Jason_Rioja

The new laws of Rioja: what you need to know

With any great European wine region, change can be difficult and slow. In France, change happens at a glacial pace, slowly over generations. In Italy, it’s a bit faster but still controlled by the federal government and mountains of bureaucracy and paperwork.

In Spain, it’s a bit different.

It’s not that change happens fast in Spain, but due to more localized control over wine laws, the amount of difference that can happen seems to progress at light speed compared to France.

As of January 1, 2019, new laws have gone into effect for Rioja, and you’re going see the impact quickly, starting with the 2017 vintage wines soon to be released. Here’s a summary of what you as a wine consumer need to know, including new aging requirements, new regional classifications, new names for old wine regions, and more. Here we go!

“Joven” is now “Generico.”
The term for a quick to the market, usually unoaked Rioja used to be “Joven.” You wouldn’t often see the word on a label (though sometimes you did), but if your Rioja was under a couple of years old and around $10 a bottle then trust me, it was a Joven.

Joven is out. Now it’s called “Generico.”

Really? That’s the best they could come up with? It sounds so … well … generic. Anyway, on the other side of the equation is the next change: single vineyard wines.

Viñedos Singulares: The new single vineyard wines
This development is fantastic and long overdue. In a region best known for blending from multiple sites it’s exciting to know that some producers will be focusing on single vineyards of exceptional quality. The term can be used in conjunction with the aging categories, allowing for some fantastic ways to examine wines side-by-side. To become a Viñedo Singular, a wine has to meet some pretty stringent requirements:

  • If purchased from a grower, there have to be at least ten years of a commercial relationship with that grower. No sourcing great vineyards only on great vintages!
  • Vineyards must be at least 35 years old. (Consider that in America the term ‘old vine’ is unregulated and you see the importance of this.)
  • All grapes must be hand harvested.
  • Two levels of quality assessment and both must receive an ‘excellent’ rating.

New Aging Requirements
For red Reserva wines, the new law is three years of age with a minimum of 12 months in oak and six months in the bottle. Previously there was no minimum bottling age.

For red Gran Reserva wines, the new law is five years of age with a minimum of 24 months in oak and 24 months in the bottle. Previously, the minimum for the time in the bottle was 36 months.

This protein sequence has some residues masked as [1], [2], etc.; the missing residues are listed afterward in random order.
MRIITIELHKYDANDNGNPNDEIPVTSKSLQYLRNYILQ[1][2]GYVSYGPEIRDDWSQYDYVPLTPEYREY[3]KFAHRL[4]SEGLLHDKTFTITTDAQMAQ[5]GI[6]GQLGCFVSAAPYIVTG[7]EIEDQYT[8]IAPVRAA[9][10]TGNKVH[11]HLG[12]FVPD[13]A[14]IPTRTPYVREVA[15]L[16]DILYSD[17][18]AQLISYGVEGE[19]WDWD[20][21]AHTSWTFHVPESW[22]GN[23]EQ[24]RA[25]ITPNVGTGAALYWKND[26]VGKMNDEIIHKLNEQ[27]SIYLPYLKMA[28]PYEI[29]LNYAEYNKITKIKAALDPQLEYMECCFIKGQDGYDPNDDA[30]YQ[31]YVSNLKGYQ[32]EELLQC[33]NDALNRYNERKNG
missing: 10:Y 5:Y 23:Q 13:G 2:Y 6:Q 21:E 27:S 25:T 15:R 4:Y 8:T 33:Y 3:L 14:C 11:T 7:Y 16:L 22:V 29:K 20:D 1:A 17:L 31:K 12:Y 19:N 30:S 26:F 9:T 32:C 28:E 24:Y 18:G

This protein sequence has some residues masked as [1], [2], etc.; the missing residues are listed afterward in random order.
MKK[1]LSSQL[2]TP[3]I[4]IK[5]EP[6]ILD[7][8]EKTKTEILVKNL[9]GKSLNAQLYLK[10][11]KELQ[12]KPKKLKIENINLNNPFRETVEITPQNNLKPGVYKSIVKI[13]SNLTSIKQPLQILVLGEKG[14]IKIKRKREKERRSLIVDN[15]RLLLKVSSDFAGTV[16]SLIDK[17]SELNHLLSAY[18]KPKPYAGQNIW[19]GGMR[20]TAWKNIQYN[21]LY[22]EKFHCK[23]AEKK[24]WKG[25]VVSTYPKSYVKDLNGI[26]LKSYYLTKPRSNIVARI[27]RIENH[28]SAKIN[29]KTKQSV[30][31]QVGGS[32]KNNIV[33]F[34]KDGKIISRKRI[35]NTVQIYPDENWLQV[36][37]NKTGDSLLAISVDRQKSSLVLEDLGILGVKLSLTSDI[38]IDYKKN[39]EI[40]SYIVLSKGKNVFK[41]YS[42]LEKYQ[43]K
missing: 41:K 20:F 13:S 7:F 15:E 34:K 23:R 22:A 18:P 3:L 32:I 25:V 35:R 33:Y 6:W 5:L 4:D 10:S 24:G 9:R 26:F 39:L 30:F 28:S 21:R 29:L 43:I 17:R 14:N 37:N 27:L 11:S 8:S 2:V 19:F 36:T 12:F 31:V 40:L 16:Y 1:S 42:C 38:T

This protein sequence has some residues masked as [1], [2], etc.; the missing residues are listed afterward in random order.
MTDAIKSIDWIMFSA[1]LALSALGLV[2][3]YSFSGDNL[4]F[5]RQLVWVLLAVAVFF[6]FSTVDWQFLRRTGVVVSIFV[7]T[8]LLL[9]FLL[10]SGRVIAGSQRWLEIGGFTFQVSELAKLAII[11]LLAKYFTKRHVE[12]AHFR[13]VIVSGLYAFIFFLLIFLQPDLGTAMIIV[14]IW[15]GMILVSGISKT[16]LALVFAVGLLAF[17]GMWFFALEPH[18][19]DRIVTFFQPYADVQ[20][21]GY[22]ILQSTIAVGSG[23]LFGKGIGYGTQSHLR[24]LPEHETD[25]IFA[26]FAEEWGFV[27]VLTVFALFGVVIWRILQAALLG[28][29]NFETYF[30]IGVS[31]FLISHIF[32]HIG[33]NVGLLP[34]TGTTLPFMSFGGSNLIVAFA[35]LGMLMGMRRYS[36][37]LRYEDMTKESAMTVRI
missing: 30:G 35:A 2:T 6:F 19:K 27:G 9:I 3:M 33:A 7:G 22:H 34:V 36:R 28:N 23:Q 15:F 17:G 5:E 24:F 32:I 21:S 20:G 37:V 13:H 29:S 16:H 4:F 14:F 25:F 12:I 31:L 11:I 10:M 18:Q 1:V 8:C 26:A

Rioja Baja is now Rioja Oriental
This needs some explanation. The region’s old name, Rioja Baja, translates to “Low Rioja” referring to the elevation. But that term was seen as a slight by many of the producers there, hinting at lower quality overall. So they decided to change the name … to Rioja Oriental. The new name carries a whole bucket of problems in English speaking countries, and a shipment of wines labeled “Rioja Oriental” was flat out refused by an American importer. However, in the local dialect, Oriental is “Eastern.” So go ahead and call it ‘Eastern Rioja.’


Map source: Wine Folly

Four levels of Rioja aging, on top of four zone classifications
So beyond the new single vineyard laws, and on top of the new ‘Generico’ aging classification, there are two more site-related classifications: Vinos de Zona, and Vinos de Municipio, resulting in a grid of sixteen possibilities.

In terms of aging, a Rioja can be: Generico, Crianza, Reserva, or Gran Reserva.

And regarding where it came from, it can be:
•    Generico (anywhere in Rioja, blended)
•    Vinos de Zona (wine of a zone, i.e., “Rioja Alta,” “Rioja Alavesa,” or “Rioja Oriental”)
•    Vinos de Municipio (wine of a municipality, i.e., “Rioja Municipio Logroño” … there are 145 of them!)
•    Viñedo Singulares (wine of a single vineyard)

Single Varietal White Wines
White Rioja wines have never excited me much (only 8% of the production and mostly made out of the forgettable Viura grape). But with the law changes, I’m excited to see what happens.

Now the list of approved varieties for single variety white Rioja is quite extensive: Viura, Malvasia, Tempranillo Bianco, Garnacha Blanca, Maturana Blanca, Turruntès, Chardonnay, Sauvignon Blanc, and Verdejo. We will see what happens with this, but confusion is bound to ensue unless people know what grape they are drinking or about to drink.

This confusion is not limited to the white wines, for any percentage of any of the five approved red varieties can be used for red Rioja. So if you have four glasses of Rioja in front of you, one might be a 100% Tempranillo Rioja, it could be 100% Garnacha in another, maybe a 100% Graciano in a third glass and the final wine could be a blend of all five grapes.

New Rioja Sparkling Wines: Espumosos de Calidad
The best known sparkling wine of Spain is Cava, production of most Cava happens near Barcelona, in a region that wants to separate from Spain. To pull away from the Cava umbrella, produce better wines, and charge more for them, new regulations for Rioja sparkling wines are now in effect.

Espumosos de Calidad is going to be pretty interesting. All permitted grape varieties, white and red, are allowed. Minimum aging on the lees for 15 months (compared to 9 for Cava). For Reserva, it’s 15 months and Gran Reserva 24 months. Plus one more level called Gran Añada with 36 months of aging! Wow! I can’t wait to try my first Gran Añada.

Summary: The new Rioja has arrived! These laws will help usher in an exciting boost of energy and attention to this historic region. The new regulations make sense, are well thought out (for the most part) and will help knowledgeable consumers get more of what they seek. Bravo!

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